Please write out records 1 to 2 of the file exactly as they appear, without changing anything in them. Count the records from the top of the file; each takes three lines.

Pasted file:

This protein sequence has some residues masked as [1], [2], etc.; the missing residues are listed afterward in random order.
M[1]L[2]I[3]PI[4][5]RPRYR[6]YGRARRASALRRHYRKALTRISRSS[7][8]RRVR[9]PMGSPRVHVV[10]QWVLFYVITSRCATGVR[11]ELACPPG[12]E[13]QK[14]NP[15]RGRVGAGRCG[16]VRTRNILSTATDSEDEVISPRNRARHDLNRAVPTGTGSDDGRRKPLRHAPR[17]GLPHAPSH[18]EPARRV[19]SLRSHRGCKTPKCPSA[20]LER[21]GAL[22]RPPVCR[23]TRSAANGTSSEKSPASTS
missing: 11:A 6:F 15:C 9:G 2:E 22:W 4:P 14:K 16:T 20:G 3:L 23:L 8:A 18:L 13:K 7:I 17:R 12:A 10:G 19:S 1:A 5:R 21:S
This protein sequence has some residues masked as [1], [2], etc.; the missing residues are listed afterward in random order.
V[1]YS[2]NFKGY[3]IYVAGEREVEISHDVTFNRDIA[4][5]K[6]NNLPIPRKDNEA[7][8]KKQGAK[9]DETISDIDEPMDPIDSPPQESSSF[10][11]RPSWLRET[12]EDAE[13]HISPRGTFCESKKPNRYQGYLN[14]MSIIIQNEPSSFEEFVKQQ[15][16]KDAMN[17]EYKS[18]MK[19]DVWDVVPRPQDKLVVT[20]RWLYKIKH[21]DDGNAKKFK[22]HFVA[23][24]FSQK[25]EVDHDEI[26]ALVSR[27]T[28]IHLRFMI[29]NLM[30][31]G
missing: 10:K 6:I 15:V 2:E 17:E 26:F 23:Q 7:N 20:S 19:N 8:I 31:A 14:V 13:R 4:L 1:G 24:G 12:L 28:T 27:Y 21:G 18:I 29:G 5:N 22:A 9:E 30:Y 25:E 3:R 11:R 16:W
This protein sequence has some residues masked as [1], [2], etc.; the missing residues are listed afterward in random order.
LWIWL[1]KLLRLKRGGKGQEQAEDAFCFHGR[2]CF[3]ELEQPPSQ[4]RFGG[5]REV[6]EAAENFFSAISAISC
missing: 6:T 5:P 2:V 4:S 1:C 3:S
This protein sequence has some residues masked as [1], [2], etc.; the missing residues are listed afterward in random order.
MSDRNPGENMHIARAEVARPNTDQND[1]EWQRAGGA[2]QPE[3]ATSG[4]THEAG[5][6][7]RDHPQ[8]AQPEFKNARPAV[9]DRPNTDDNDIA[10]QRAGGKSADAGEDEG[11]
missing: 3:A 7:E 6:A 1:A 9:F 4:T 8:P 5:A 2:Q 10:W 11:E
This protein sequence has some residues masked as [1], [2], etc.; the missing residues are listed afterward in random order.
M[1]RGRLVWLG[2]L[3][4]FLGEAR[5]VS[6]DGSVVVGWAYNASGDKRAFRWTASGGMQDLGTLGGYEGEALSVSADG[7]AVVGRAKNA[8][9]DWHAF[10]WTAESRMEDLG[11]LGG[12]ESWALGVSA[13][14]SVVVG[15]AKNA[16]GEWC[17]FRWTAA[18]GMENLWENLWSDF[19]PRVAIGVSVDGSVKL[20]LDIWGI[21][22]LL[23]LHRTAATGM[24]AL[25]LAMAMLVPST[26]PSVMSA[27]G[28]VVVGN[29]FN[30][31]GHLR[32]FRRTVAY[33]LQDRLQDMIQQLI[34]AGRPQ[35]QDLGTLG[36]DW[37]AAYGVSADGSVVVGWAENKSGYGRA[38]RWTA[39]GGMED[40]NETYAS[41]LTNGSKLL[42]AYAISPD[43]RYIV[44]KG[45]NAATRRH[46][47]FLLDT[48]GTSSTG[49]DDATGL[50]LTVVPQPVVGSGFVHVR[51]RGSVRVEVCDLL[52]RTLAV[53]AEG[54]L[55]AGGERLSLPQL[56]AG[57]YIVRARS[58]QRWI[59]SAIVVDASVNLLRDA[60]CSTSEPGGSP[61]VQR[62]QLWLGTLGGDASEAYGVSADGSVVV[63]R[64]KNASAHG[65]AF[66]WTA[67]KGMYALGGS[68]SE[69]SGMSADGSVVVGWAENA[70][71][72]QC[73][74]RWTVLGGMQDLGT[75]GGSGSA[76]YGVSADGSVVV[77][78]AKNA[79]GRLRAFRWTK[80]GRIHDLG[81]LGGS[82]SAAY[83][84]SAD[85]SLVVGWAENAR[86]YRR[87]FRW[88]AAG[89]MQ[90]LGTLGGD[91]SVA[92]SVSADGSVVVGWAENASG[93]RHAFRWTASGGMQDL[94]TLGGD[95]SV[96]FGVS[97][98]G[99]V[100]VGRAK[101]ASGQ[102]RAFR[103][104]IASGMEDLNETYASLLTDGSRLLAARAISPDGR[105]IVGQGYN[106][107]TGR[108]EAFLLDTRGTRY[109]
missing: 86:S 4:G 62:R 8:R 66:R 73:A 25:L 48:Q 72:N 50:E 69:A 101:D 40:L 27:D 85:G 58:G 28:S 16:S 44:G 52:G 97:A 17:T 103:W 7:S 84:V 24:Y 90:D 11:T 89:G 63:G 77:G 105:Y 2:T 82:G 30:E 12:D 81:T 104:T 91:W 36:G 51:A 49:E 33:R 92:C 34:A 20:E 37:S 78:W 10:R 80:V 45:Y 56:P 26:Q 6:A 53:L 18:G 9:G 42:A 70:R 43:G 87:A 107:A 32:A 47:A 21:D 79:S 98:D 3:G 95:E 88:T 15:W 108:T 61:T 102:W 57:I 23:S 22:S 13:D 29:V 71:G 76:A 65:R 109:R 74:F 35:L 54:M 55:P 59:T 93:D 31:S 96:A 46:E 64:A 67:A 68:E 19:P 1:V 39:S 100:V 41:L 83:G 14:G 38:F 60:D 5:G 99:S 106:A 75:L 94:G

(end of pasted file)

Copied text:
This protein sequence has some residues masked as [1], [2], etc.; the missing residues are listed afterward in random order.
M[1]L[2]I[3]PI[4][5]RPRYR[6]YGRARRASALRRHYRKALTRISRSS[7][8]RRVR[9]PMGSPRVHVV[10]QWVLFYVITSRCATGVR[11]ELACPPG[12]E[13]QK[14]NP[15]RGRVGAGRCG[16]VRTRNILSTATDSEDEVISPRNRARHDLNRAVPTGTGSDDGRRKPLRHAPR[17]GLPHAPSH[18]EPARRV[19]SLRSHRGCKTPKCPSA[20]LER[21]GAL[22]RPPVCR[23]TRSAANGTSSEKSPASTS
missing: 11:A 6:F 15:C 9:G 2:E 22:W 4:P 14:K 16:T 20:G 3:L 23:L 8:A 18:L 13:K 7:I 17:R 12:A 10:G 19:S 1:A 5:R 21:S
This protein sequence has some residues masked as [1], [2], etc.; the missing residues are listed afterward in random order.
V[1]YS[2]NFKGY[3]IYVAGEREVEISHDVTFNRDIA[4][5]K[6]NNLPIPRKDNEA[7][8]KKQGAK[9]DETISDIDEPMDPIDSPPQESSSF[10][11]RPSWLRET[12]EDAE[13]HISPRGTFCESKKPNRYQGYLN[14]MSIIIQNEPSSFEEFVKQQ[15][16]KDAMN[17]EYKS[18]MK[19]DVWDVVPRPQDKLVVT[20]RWLYKIKH[21]DDGNAKKFK[22]HFVA[23][24]FSQK[25]EVDHDEI[26]ALVSR[27]T[28]IHLRFMI[29]NLM[30][31]G
missing: 10:K 6:I 15:V 2:E 17:E 26:F 23:Q 7:N 20:S 19:N 8:I 31:A 14:V 13:R 4:L 1:G 24:G 12:L 28:T 27:Y 21:G 18:I 29:G 5:N 22:A 9:E 30:Y 25:E 3:R 11:R 16:W